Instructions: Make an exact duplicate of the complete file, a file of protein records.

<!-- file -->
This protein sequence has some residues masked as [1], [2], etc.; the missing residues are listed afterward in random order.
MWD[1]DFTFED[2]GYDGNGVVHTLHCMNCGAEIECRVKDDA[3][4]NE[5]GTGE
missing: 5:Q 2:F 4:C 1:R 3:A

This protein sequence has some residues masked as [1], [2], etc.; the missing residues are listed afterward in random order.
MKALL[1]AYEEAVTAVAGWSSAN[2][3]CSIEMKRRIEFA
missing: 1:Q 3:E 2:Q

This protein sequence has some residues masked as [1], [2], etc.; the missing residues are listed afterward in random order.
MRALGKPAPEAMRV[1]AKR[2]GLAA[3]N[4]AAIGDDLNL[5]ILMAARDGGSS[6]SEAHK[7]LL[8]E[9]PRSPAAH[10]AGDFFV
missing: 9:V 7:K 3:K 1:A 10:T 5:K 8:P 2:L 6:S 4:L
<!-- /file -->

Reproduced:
This protein sequence has some residues masked as [1], [2], etc.; the missing residues are listed afterward in random order.
MWD[1]DFTFED[2]GYDGNGVVHTLHCMNCGAEIECRVKDDA[3][4]NE[5]GTGE
missing: 5:Q 2:F 4:C 1:R 3:A

This protein sequence has some residues masked as [1], [2], etc.; the missing residues are listed afterward in random order.
MKALL[1]AYEEAVTAVAGWSSAN[2][3]CSIEMKRRIEFA
missing: 1:Q 3:E 2:Q

This protein sequence has some residues masked as [1], [2], etc.; the missing residues are listed afterward in random order.
MRALGKPAPEAMRV[1]AKR[2]GLAA[3]N[4]AAIGDDLNL[5]ILMAARDGGSS[6]SEAHK[7]LL[8]E[9]PRSPAAH[10]AGDFFV
missing: 9:V 7:K 3:K 1:A 10:T 5:K 8:P 2:L 6:S 4:L